I remember one particular night of attempting cry it out. We wanted our son to go to sleep on his own. He cried and screamed and never gave up on the idea that he didn’t want to be alone. Four brutal, brutal hours later, at midnight, bleary eyed, full of confusion and sadness, I asked myself and my wife, “why are we doing this”? With other kids, this would not have happened. After 10 min, 20 min… an hour, they would have just gone to sleep. I was told that if I stuck with it he would just go to sleep. I was told that eventually he would go to sleep. I believed that this was the right thing to do, so I kept going. I was told I needed to do this. So, my resolve was strong, he needed to go to sleep on his own.
But, it was his will, his strength, and his undying desire to be close to us that forced me to come face to face with what was happening, with what I was doing. “Why am I willing to cause such pain and distress in my sweet little son to do this? Whose idea was this? Why do we do this? This is when all the questions started percolating up…and they haven’t stopped since. The veil was lifted. Any conventional parenting practice is up for debate as far as I’m concerned. If crying it out is an example of good parenting, then what else are we doing in the name of good parenting?
My experience with cry it out taught me something important. I was parenting in a way that didn’t care about what my son wanted. I was mostly just concerned about me and my priorities…to be honest. In this case, I wanted him to go to sleep on his own, like he was supposed to. It became so clear that night, in that small apartment, at midnight. This didn’t feel right. This was not the parent I wanted to be. Surely, I could do better than this?
What else was I forcing him to do because he was “supposed to do it”. How else was I hurting him to get what I wanted? Thank god for this night, for the madness of that night. This madness forced me to reevaluate, to ask why. Why am I doing this?
I couldn’t think of a single good reason to continue parenting as I was parenting. It didn’t feel right at all. I could feel the tension in my body. I decided to trust this moment of truth and to trust my feelings. I needed to become the parent that I wanted to be, not someone else’s idea of a good parent. This is the night that he taught me more than he’ll ever know. I can’t tell you how glad I am that he did not give up. I’m a different parent, a different person now because of him, because of that night.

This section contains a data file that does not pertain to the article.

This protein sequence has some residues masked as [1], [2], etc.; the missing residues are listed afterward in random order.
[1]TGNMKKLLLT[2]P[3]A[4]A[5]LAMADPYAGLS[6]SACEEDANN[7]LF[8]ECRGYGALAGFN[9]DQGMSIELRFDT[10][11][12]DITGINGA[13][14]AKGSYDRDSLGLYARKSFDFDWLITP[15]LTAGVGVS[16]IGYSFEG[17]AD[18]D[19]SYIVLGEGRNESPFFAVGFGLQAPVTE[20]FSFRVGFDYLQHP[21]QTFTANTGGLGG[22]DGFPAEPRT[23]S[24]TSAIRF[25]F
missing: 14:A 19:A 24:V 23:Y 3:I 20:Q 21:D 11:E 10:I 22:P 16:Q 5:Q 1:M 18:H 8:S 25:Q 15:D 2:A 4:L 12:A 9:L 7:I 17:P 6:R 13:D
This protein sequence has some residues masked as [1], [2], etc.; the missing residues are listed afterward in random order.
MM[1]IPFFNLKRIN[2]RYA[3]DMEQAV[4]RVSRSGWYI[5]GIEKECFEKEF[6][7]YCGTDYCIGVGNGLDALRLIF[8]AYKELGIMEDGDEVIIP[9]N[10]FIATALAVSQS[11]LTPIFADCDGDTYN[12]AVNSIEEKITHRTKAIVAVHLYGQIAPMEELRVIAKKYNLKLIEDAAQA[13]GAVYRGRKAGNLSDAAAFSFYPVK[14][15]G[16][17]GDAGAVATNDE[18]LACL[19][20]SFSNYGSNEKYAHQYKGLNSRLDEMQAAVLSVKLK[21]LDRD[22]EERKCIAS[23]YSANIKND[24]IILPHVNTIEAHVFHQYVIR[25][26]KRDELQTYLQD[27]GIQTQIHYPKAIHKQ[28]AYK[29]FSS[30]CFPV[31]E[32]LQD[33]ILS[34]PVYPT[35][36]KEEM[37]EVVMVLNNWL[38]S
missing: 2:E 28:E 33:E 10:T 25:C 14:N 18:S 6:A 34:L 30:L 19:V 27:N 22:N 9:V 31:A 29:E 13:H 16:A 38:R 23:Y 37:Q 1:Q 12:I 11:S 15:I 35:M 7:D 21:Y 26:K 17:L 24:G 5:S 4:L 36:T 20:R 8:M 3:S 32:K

I finally realized and have never forgotten that all he wanted was to lie with one of us. So I lied with him. As soon as I did that, he was asleep in 20 seconds. And my life as a parent changed forever.
A very powerful story Drew. Talking with you and reading your blog has certainly changed the way I have been parenting. I was definitely playing the CEO game where I was the top dog and my daughter was to listen, or else. “Or else” was where I one-upped her intensity via verbal warnings and physical intervention if necessary. She became increasingly resistant: sorry for scientific analogy, but like bacteria to an antibiotic. She found ways to challenge my authority, and test the boundaries to gain control when all she wanted was for her daddy to love her, listen to her needs, and to be fair. Incredibly, I’m fair all day at school as a teacher: joyful, patient and fair. For some reason, I didn’t need to be “fair” at home because this was my kid. No one else’s. I was exempt from societies niceties when it was my playing field. What a meatball. Thanks for the raw truth of what you’re sharing Drew. It is, at times, difficult to read because truth can be difficult to swallow. While it is motivating to know that other parents struggle with the same things I do, it is all for not without action resulting in positive change. For this reason, Drew, you have inspired me to visit a parent counsellor so I can talk about why I chose the parenting path I did, and find strategies to better cope as I move forward.
Wow. Thank you Shane for sharing about you and your parenting journey. I love the honesty…it’s the only way toward growth.
It’s hard to become aware of our auto pilot type tendencies. But it is a gift really. Raising little kids is difficult enough, I know. So it seems like an extra added annoyance to be questioning how we are doing things. But so much better to be questioning and adjusting now. then looking back and regretting.
It’s funny, parenting, like other dedicated commitments, requires a leap of faith. The leap of faith that I had to make was that: children are good. And like you mentioned, sometimes it’s hard to see that. We can see it as insubordination or disobedience…when all our child really wants is attention, love or security.
Seen through this lens, parenting becomes a game of how do I help my kid get what they need, rather than how do I control my child.
It makes a huge difference to see it this way. And makes for a much more enjoyable home and family life.
Rock on Shane